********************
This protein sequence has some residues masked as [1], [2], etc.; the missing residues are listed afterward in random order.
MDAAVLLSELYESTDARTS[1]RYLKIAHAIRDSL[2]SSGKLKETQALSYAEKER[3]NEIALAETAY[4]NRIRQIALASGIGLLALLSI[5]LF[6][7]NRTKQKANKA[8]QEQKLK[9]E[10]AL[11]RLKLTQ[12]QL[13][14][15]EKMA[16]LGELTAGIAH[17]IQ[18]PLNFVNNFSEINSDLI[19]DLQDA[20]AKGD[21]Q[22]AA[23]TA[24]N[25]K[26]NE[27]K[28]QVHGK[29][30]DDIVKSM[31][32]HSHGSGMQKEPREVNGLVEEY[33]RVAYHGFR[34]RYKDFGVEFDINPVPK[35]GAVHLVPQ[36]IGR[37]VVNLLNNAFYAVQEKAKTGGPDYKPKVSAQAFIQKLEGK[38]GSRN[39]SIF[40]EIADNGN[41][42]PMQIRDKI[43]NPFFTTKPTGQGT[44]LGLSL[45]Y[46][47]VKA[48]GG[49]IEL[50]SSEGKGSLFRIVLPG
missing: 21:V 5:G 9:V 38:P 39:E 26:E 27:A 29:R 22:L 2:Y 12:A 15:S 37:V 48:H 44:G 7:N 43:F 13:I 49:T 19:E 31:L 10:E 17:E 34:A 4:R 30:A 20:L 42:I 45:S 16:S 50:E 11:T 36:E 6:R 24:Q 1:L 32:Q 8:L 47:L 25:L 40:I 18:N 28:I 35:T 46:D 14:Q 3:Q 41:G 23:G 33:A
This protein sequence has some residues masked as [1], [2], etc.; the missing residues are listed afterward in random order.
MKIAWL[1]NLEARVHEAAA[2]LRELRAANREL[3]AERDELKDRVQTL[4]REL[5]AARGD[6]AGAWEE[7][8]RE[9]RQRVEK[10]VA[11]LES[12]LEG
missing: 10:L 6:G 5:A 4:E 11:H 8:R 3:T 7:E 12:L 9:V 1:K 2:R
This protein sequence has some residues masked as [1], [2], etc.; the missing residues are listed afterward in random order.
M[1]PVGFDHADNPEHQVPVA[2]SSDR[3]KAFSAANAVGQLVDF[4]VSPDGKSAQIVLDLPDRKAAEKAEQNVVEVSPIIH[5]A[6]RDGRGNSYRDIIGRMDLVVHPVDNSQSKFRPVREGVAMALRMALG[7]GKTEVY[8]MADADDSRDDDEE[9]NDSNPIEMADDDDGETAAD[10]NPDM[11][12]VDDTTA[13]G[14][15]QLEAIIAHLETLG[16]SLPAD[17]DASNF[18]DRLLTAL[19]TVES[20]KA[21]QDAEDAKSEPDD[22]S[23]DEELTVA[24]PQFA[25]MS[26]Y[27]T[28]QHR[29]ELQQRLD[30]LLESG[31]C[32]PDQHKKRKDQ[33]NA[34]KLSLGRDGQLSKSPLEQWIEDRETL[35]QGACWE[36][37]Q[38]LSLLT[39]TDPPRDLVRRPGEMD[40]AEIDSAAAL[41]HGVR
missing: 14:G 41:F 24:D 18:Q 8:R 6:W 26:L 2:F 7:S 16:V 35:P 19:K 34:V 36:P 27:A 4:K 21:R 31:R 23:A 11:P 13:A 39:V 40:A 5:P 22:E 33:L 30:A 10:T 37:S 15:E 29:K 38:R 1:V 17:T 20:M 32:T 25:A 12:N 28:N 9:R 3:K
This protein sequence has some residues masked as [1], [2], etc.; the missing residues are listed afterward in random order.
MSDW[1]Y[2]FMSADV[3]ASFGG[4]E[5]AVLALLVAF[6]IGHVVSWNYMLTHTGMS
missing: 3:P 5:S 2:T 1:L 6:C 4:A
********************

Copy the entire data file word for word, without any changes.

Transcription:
This protein sequence has some residues masked as [1], [2], etc.; the missing residues are listed afterward in random order.
MDAAVLLSELYESTDARTS[1]RYLKIAHAIRDSL[2]SSGKLKETQALSYAEKER[3]NEIALAETAY[4]NRIRQIALASGIGLLALLSI[5]LF[6][7]NRTKQKANKA[8]QEQKLK[9]E[10]AL[11]RLKLTQ[12]QL[13][14][15]EKMA[16]LGELTAGIAH[17]IQ[18]PLNFVNNFSEINSDLI[19]DLQDA[20]AKGD[21]Q[22]AA[23]TA[24]N[25]K[26]NE[27]K[28]QVHGK[29][30]DDIVKSM[31][32]HSHGSGMQKEPREVNGLVEEY[33]RVAYHGFR[34]RYKDFGVEFDINPVPK[35]GAVHLVPQ[36]IGR[37]VVNLLNNAFYAVQEKAKTGGPDYKPKVSAQAFIQKLEGK[38]GSRN[39]SIF[40]EIADNGN[41][42]PMQIRDKI[43]NPFFTTKPTGQGT[44]LGLSL[45]Y[46][47]VKA[48]GG[49]IEL[50]SSEGKGSLFRIVLPG
missing: 21:V 5:G 9:V 38:P 39:E 26:E 27:A 29:R 22:L 2:Y 12:A 15:S 37:V 48:H 44:G 7:N 43:F 13:I 49:T 19:E 31:L 10:E 17:E 34:A 4:R 30:A 20:L 42:I 45:S 16:S 50:E 11:T 36:E 6:R 24:Q 1:L 32:Q 8:L 47:L 25:L 40:I 18:N 28:I 35:T 46:D 14:Q 3:Q 41:G 23:G 33:A
This protein sequence has some residues masked as [1], [2], etc.; the missing residues are listed afterward in random order.
MKIAWL[1]NLEARVHEAAA[2]LRELRAANREL[3]AERDELKDRVQTL[4]REL[5]AARGD[6]AGAWEE[7][8]RE[9]RQRVEK[10]VA[11]LES[12]LEG
missing: 10:L 6:G 5:A 4:E 11:H 8:R 3:T 7:E 12:L 9:V 1:K 2:R
This protein sequence has some residues masked as [1], [2], etc.; the missing residues are listed afterward in random order.
M[1]PVGFDHADNPEHQVPVA[2]SSDR[3]KAFSAANAVGQLVDF[4]VSPDGKSAQIVLDLPDRKAAEKAEQNVVEVSPIIH[5]A[6]RDGRGNSYRDIIGRMDLVVHPVDNSQSKFRPVREGVAMALRMALG[7]GKTEVY[8]MADADDSRDDDEE[9]NDSNPIEMADDDDGETAAD[10]NPDM[11][12]VDDTTA[13]G[14][15]QLEAIIAHLETLG[16]SLPAD[17]DASNF[18]DRLLTAL[19]TVES[20]KA[21]QDAEDAKSEPDD[22]S[23]DEELTVA[24]PQFA[25]MS[26]Y[27]T[28]QHR[29]ELQQRLD[30]LLESG[31]C[32]PDQHKKRKDQ[33]NA[34]KLSLGRDGQLSKSPLEQWIEDRETL[35]QGACWE[36][37]Q[38]LSLLT[39]TDPPRDLVRRPGEMD[40]AEIDSAAAL[41]HGVR
missing: 14:G 41:F 24:D 18:Q 8:R 6:W 26:L 2:F 7:S 16:V 35:P 19:K 34:V 36:P 27:A 4:K 21:R 31:R 23:A 11:P 13:A 39:V 40:A 5:P 22:E 33:L 30:A 10:T 37:S 15:E 29:K 38:R 1:V 17:T 20:M 32:T 25:A 12:N 28:N 9:R 3:K
This protein sequence has some residues masked as [1], [2], etc.; the missing residues are listed afterward in random order.
MSDW[1]Y[2]FMSADV[3]ASFGG[4]E[5]AVLALLVAF[6]IGHVVSWNYMLTHTGMS
missing: 3:P 5:S 2:T 1:L 6:C 4:A